Spare the rod; spoil the child is a proverb. A proverb is a short, common saying or phrase that may be a famous quote, an inspirational quote, an epigram, or the topic of a parable. These common sayings are language tools or figures of speech that particularly give advice or share a universal truth, or impart wisdom. Synonyms for proverb include adage, aphorism, sayings, and byword, which can also be someone or something that is the best example of a group. Often, a proverb is so familiar that a speaker will only quote half of it, relying on the listener to supply the ending of the written or spoken proverb himself because these common phrases and popular sayings are so well known. Certain phrases may be a metaphor or a quotation; but if it is a proverb, it is often-used and has a figurative meaning. Speakers of English as a second language are sometimes confused by these pithy sayings as translations from English to other languages do not carry the impact that the English phrases carry. Some common proverbs are the wise sayings better late than never; early to bed and early to rise makes a man healthy, wealthy and wise; an apple a day keeps the doctor away; don’t cry over spilt milk; actions speak louder than words; haste makes waste, don’t look a gift horse in the mouth; and a bird in the hand is worth two in the bush. One of the books of the Bible is the Book of Proverbs, which contains words and phrases that are still often quoted in the English language because they are wise. Many current proverbs are quotations taken from literature, particularly Shakespeare, as well as the Bible and other sacred writings. We will examine the meaning of the proverb spare the rod; spoil the child, where the expression may have come from, and some examples of its use in sentences.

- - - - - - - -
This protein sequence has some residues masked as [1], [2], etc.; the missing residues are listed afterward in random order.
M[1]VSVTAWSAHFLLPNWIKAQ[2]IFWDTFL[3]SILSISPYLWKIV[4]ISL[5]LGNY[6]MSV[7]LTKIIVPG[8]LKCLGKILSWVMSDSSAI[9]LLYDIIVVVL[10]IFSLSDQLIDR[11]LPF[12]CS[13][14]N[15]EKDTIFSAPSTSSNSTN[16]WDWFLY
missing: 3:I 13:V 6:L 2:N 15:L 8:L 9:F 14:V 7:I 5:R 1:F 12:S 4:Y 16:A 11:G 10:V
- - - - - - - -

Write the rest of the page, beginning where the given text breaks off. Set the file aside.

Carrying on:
Spare the rod; spoil the child means that if a parent does not discipline a child, that child will grow up with no morals or manners. In the past, spare the rod; spoil the child referred to literally beating a child with a rod. Today, the phrase is often used to support or discourage physical punishment, but it may also refer to any type of discipline, not just physical discipline. The expression spare the rod; spoil the child has its roots in the Bible, Proverbs 13:24: “Whoever spares the rod hates their children…” The proverb spare the rod; spoil the child was emphasized by Ælfric of Eynsham, an English abbot who lived around 1000. The phrase “Then spare the rod and spill the child” is first found in Samuel Butler’s poem, Hudibras, published in the 1600s.
You know what I mean, “spare the rod, spoil the child,” or the “my way or the highway” mentality. (Henderson Dispatch)
Spare the rod and spoil the child was the mantra parents of the previous generation swore by. (Sun Daily)
I trust my father was acting out that old, tired proverb of “spare the rod and spoil the child,” wanting the watchers to know he practiced what he preached. (Brookings Register)